The Hustler, along with its sequel, The Color of Money, became hit movies starring Paul Newman. The Man Who Fell to Earth was also made into a film, featuring David Bowie as the main character in his first starring role.
Tevis continued to publish short stories and novels until his death from cancer in 1984. He died in New York City and is buried in Richmond, Kentucky.
Dr. bell hooks
Born Gloria Jean Watkins, bell hooks was raised in rural Kentucky, near Hopkinsville. She wrote poetry in her youth and received a scholarship to study English at Stanford University. While a student in the San Francisco area in the early 1970s, she was drawn toward the women’s movement, but found that women of color were not welcomed into it.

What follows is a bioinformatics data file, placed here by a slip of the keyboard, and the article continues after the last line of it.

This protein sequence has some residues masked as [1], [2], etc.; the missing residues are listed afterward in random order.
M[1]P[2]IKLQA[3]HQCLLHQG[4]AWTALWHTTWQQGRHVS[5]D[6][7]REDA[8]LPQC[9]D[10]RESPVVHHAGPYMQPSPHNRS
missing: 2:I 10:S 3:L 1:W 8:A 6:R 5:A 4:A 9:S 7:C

Her experience inspired her write a book about the history of African-American women and their exclusion from the mainstream feminist movement. She started writing it her freshman year of college, and eight years later, Ain’t I a Woman: Black Women and Feminism was published, and remains an important work on the topics of feminism, racism, and intersectionality today.
She published Ain’t I a Woman under the name bell hooks, after her great-grandmother, choosing all lowercase letters to downplay herself as an individual and put the focus on the substance of her text.
After earning her Master’s and Doctorate in English, hooks was a professor at Yale, Oberlin, and City College of New York and was a sought-after lecturer on the topics of race, gender, and power. She continued to write, publishing 13 books during the 1990s.